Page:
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Wednesday, September 28, 2022
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Buy Now, Pay Later Services Growing in Popularity


Man holding a "buy now, pay later" sign. | Image by PYMNTS

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The rise of buy now pay later (BNPL) platforms has given Americans another way to pay for goods and services. This payment method has grown in popularity thanks to an often interest-free model that many consumers have embraced over traditional credit cards, especially in the current rising interest rate environment. However, while BNPL serves as a convenience for many shoppers, it has also become associated with the risk of consumers biting off more than they can chew.

It has become the go-to payment method for many who have difficulty affording the basics, such as groceries. One Harvard researcher says that it reflects the desperation many consumers feel in this slow economy. Marshall Lux, a fellow at the Harvard Kennedy School told CNBC, “Once people start stretching out grocery payments, it shows the height of personal desperation.”

Americans have been battling rising prices for most of 2022, with inflation currently hovering above 8% despite an easing in fuel prices. As a result, consumers increasingly turn to BNPL services to pay for items they would otherwise use cash for.

For example, BNPL provider Zip revealed a 95% spike in consumers paying for grocery purchases through its installment arrangements. Klarna, another BNPL service, says over 50% of the most popular 100 purchases on its app are food or household items. Harvard’s Lux blames it on the current “economic climate,” saying that “Americans simply can’t afford to buy food.”

While BNPL solutions have been around for approximately a decade, their popularity took off during the pandemic. Financially savvy millennials and Gen Z people are credited with fueling much of the BNPL craze as a way to avoid credit card interest. These same younger generations are especially keen to use BNPL services to purchase household goods, even more than Americans 55 and up.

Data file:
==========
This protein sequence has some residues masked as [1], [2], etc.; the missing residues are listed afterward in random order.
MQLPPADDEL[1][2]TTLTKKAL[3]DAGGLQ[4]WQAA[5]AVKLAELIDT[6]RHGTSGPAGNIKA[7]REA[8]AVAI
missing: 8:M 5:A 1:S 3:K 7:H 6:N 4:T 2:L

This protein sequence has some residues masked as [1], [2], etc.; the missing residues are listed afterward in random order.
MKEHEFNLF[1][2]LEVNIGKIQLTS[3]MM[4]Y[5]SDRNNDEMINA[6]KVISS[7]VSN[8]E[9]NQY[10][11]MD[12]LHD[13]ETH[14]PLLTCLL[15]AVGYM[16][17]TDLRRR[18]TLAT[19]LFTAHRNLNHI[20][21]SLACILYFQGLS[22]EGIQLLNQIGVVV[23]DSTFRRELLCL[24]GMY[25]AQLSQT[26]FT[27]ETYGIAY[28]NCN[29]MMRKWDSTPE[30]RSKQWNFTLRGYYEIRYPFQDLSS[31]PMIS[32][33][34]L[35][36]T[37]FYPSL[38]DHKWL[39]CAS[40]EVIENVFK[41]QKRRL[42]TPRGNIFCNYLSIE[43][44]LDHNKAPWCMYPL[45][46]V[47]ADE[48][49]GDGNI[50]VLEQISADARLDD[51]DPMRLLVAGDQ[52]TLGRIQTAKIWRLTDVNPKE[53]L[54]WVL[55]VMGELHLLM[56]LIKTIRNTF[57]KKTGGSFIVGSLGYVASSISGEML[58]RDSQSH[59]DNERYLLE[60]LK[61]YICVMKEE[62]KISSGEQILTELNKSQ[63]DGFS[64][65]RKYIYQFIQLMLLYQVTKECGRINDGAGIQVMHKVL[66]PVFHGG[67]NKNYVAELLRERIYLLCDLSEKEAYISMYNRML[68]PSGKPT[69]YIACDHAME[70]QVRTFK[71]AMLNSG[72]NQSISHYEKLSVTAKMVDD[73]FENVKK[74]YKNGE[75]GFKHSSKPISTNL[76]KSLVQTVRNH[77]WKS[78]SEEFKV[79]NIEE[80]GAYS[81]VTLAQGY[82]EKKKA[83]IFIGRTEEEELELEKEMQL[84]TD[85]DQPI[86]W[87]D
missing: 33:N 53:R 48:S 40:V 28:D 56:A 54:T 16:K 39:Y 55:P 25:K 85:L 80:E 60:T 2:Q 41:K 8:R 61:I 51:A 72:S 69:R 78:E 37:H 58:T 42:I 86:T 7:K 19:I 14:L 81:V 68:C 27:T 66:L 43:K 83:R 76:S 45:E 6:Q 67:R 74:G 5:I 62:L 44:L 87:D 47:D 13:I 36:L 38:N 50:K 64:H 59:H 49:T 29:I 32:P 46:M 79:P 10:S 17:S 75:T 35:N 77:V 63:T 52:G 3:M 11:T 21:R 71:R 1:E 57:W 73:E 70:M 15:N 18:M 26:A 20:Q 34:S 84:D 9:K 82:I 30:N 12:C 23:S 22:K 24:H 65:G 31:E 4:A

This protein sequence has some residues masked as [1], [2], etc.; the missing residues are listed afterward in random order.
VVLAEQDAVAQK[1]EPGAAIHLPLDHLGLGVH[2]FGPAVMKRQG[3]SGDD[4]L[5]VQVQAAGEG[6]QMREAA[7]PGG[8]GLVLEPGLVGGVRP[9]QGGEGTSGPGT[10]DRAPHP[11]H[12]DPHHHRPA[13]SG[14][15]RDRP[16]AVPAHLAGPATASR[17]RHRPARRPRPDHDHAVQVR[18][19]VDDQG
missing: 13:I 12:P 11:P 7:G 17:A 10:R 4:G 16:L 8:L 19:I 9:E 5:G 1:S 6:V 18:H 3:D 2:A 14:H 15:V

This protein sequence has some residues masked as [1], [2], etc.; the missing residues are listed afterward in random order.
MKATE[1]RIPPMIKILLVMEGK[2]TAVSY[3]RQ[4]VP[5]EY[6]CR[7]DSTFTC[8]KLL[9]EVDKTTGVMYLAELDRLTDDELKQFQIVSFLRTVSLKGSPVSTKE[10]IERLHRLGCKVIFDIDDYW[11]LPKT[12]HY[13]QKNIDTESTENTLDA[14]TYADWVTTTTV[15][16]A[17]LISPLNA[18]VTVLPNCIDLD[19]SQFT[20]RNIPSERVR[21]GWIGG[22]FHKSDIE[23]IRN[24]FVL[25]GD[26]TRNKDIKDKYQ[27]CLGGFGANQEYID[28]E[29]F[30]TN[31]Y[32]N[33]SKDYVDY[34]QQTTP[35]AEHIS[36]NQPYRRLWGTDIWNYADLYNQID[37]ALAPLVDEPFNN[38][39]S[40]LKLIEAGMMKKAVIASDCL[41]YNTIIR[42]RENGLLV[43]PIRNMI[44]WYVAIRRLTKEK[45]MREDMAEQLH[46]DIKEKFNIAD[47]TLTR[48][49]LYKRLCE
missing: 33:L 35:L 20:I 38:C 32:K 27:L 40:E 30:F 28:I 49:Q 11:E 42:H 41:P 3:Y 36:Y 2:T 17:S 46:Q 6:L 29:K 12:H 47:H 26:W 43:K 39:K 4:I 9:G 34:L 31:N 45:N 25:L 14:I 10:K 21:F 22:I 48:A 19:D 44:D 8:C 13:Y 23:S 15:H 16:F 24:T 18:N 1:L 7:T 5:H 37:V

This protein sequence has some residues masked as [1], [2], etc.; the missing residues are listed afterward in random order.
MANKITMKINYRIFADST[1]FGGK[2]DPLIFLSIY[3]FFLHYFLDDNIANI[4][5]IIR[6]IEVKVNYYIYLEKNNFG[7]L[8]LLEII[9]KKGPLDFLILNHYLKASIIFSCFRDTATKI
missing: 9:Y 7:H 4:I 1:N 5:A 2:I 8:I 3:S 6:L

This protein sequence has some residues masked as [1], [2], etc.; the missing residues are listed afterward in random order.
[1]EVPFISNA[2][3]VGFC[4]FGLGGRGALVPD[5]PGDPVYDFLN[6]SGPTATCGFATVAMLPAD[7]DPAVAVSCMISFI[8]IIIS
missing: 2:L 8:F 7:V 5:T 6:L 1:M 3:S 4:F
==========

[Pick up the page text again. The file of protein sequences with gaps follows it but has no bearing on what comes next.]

BNPL services are convenient for many, allowing them to purchase items they otherwise could not afford and pay for over time. Even Apple has gotten in on the craze, with plans for its upcoming iOS 16 iPhone operating system to include a BNPL feature. Users can use their devices to make interest-free purchases on everything from fuel to groceries and pay for them within six weeks.

While these installment loans often come without any interest, they do not proceed without a catch. The downside to BNPL systems is that it is still possible for consumers to find themselves in debt. Missed payments can result in penalties, fees, and negative marks on a person’s credit report.

This market segment lacks the maturity of the credit card space and therefore does not have the same regulatory controls for consumer protection. In most instances, one BNPL provider can approve a purchase without knowing the consumer is juggling multiple agreements at once, making it easy for shoppers to overextend themselves with the benefits of BNPL services.

The BNPL market was valued in the low billions of dollars in 2019 and is projected to soar 1,200% through 2024.        

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16 days ago

If you can’t afford something now, don’t be tempted to use a buy now, pay later option. You’ll be getting into a vicious cycle of always being behind and owing money you can’t pay.

Reply to  LoWa
16 days ago

I can see BNPL for non-perishable, non-consumable household items like furniture or even remodeling. That sort of thing has been with us for years, albeit usually with exorbitant interest, but people using BNPL platforms for groceries and other consumables is downright scary for everyone, not just the people doing it.

Get Real
Get Real
16 days ago

Another example of this is the striking increase in student debt with borrowers seeking relieve a poor personal decision to over pay for educational cost.

15 days ago

Stop the instant gratification- “got to have it now baloney.” Save your money. Go to work. Get 2-3 jobs. Grind for 2-3 years first.